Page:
becomes apparent almost immediately, and grows as time progresses.
Dark blue pendulum is the simple
approximation,
light blue pendulum shows the numerical
solution of the nonlinear differential
equation of motion.
Fabio Romanelli
SHM
The Physical Pendulum
When a rigid object (of any
shape) is pivoted about a point
other than its centre of mass
(CoM) it will oscillate when
displaced from equilibrium
Such a system is called a
physical pendulum
Consider the mass opposite
M = mass of object
D = pivot-CoM distance
φ = angle of displacement
Fabio Romanelli
SHM
Torque about pivot = MgD sin φ
(This will tend to restore equilibrium
)
From N2
Fabio Romanelli
SHM
where ω2 = MgD/I
for small angles the motion is SHM with
for large angles
Fabio Romanelli
SHM
Damped Oscillations
All real oscillations are subject
to frictional or dissipative
forces.
These forces remove energy
from the oscillating system
and reduce A.
A
time
Fabio Romanelli
SHM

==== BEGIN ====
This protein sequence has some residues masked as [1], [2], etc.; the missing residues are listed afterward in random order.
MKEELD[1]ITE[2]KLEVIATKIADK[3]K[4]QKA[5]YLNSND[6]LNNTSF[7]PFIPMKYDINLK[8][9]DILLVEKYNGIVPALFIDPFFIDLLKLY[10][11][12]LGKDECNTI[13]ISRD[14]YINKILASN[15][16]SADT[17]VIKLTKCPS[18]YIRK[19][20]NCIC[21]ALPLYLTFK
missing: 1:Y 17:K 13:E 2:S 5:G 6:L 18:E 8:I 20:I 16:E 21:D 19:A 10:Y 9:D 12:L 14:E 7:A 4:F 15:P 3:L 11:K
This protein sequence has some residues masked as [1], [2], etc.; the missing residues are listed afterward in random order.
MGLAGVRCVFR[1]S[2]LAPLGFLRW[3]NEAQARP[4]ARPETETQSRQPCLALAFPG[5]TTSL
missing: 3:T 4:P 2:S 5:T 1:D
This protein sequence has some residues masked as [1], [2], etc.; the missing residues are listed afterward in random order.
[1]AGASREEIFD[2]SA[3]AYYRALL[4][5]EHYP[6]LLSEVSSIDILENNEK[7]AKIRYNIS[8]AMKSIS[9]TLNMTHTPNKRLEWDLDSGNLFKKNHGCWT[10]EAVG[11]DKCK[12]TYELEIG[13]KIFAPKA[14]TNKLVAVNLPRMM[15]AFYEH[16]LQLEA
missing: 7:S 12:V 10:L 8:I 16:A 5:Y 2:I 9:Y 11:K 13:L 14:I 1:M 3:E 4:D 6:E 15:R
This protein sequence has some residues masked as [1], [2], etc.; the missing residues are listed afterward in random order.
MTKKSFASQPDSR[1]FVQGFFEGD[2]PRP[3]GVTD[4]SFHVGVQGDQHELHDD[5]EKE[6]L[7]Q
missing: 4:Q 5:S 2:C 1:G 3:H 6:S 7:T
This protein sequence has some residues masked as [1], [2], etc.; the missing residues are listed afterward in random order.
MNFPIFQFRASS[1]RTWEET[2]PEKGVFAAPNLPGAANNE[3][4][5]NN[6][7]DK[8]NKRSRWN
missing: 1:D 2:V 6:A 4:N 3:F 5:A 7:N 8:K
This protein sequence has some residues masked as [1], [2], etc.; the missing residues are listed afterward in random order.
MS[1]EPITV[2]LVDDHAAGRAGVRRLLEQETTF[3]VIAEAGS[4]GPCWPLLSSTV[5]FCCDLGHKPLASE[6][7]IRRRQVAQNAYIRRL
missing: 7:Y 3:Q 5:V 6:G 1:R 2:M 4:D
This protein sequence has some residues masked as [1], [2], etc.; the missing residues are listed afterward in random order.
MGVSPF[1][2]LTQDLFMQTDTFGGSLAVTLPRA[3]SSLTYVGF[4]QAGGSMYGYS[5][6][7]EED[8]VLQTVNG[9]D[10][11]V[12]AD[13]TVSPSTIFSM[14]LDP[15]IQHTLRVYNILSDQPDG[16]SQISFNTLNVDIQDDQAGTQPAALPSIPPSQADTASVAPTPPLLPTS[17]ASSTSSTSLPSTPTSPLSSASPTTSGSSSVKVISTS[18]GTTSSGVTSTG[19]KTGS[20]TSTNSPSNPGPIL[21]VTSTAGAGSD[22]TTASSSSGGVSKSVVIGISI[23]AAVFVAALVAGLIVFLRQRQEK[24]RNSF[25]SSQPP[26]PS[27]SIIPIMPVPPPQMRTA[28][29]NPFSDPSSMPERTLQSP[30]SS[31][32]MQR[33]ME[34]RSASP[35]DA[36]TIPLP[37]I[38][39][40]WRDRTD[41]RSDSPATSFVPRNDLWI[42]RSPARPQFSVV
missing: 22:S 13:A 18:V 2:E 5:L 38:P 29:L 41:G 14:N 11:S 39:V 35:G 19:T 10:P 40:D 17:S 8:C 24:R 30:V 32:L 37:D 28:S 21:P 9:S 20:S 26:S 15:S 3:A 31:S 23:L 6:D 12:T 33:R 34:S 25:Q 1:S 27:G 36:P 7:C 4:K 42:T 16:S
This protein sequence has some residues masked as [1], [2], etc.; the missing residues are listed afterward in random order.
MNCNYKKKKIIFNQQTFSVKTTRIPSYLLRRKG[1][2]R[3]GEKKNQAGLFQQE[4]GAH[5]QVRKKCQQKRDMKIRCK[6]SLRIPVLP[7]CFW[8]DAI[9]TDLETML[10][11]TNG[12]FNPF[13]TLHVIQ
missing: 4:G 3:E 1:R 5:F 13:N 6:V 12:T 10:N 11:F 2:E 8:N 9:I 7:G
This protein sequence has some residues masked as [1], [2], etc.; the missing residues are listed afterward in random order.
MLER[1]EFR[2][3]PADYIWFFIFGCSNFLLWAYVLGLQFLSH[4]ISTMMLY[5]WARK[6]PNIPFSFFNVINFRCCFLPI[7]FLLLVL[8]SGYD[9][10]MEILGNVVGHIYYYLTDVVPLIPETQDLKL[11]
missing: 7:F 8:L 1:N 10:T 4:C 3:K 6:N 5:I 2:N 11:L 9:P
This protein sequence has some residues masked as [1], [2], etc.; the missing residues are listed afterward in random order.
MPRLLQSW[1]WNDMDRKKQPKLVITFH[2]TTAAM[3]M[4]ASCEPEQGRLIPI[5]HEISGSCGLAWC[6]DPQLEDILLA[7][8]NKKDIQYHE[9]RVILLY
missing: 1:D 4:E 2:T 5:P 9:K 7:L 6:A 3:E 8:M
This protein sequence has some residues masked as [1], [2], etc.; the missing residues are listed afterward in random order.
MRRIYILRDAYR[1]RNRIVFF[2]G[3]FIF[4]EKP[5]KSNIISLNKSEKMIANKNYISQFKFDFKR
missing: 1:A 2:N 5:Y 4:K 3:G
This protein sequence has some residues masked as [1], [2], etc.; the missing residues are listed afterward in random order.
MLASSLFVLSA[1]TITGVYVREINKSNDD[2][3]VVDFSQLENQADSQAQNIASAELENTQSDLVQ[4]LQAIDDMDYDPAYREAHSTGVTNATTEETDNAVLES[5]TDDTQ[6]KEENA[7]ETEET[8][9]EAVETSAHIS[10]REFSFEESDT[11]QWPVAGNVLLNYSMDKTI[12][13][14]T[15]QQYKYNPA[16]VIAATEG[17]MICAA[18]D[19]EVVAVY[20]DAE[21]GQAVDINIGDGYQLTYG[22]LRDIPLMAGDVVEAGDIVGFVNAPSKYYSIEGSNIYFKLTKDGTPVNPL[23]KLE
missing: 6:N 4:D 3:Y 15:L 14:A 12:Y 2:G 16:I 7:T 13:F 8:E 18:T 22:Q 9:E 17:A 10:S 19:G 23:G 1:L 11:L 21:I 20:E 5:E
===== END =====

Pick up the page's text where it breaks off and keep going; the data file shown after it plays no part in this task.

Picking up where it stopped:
Consider mass m on the end of a
spring with a spring constant k
Restoring force = kx when mass is a
distance x from equilibrium
drag force ∝ dx/dt
k
m
where γ = b/m and ω = k/m
2
Fabio Romanelli
SHM
Auxiliary equation
where γ = b/m and ω0 = (k/m)1/2
In order to find the auxiliary eq. one tries: x(t) = e
−βt
β − γβ + ω = 0
2
2
o
β1 /2 =
γ
1) γ > 2ω0 x(t) =
− t −
Ae 2 e
2) γ = 2ω0 x(t) =
γ
− t
Ae 2
γ
3) γ < 2ω0 x(t) =
Fabio Romanelli
γ2 −4ω20
2
t
γ ± γ − 4ω
2
2
γ
− t +
+ Be 2 e
2
0
γ2 −4ω20
2
t
γ
− t
+ Bte 2
− t −i
Ae 2 e
4ω20 −γ2
2
t
γ
− t
+ Be 2 e
+i
4ω20 −γ2
2
t
SHM
Initial conditions
and the constants can be determined applying the initial
conditions, e.g. x(0)=x0 and v(0)=0.
γ
− t ⎡⎛
x0
2
e ⎢⎜
γx 0 ⎞ −ωt ⎛ x 0 γx 0 ⎞ +ωt ⎤
⎟⎟e + ⎜⎜ +
⎟⎟e ⎥
1) x(t) =
⎜ −
⎢⎣⎝ 2
⎥⎦
4ω ⎠
⎝ 2 4ω ⎠
γ
⎤
− t⎡
γx
2) x(t) = e 2 ⎢x 0 + 0 t⎥
⎢⎣
2 ⎥⎦
γ
⎤
⎛ γx ⎞
− t⎡
3) x(t) = e 2 ⎢ x 0 cos ωt + ⎜⎜ 0 ⎟⎟ sin ωt⎥
⎢⎣
⎥⎦
⎝ 2ω ⎠
( )
overdamped
critically damped
underdamped
2
⎛
⎞
4ω − γ
γ
2
con
= ω0 − ⎜⎜ ⎟⎟
with ω =
2
⎝2⎠
2
0
Fabio Romanelli
2
SHM
Weak damping
where γ = b/m and ω2 = k/m
Weak damping: dissipative force is small compared to the
restoring force
Oscillations continue, but gradually decrease in amplitude
Guess a solution to the differential equation above exponential function will ensure the oscillations die at long t
first guess:
where β is a +ve constant and f(t) is to be determined
Fabio Romanelli
SHM
substitute these expressions into
Fabio Romanelli
SHM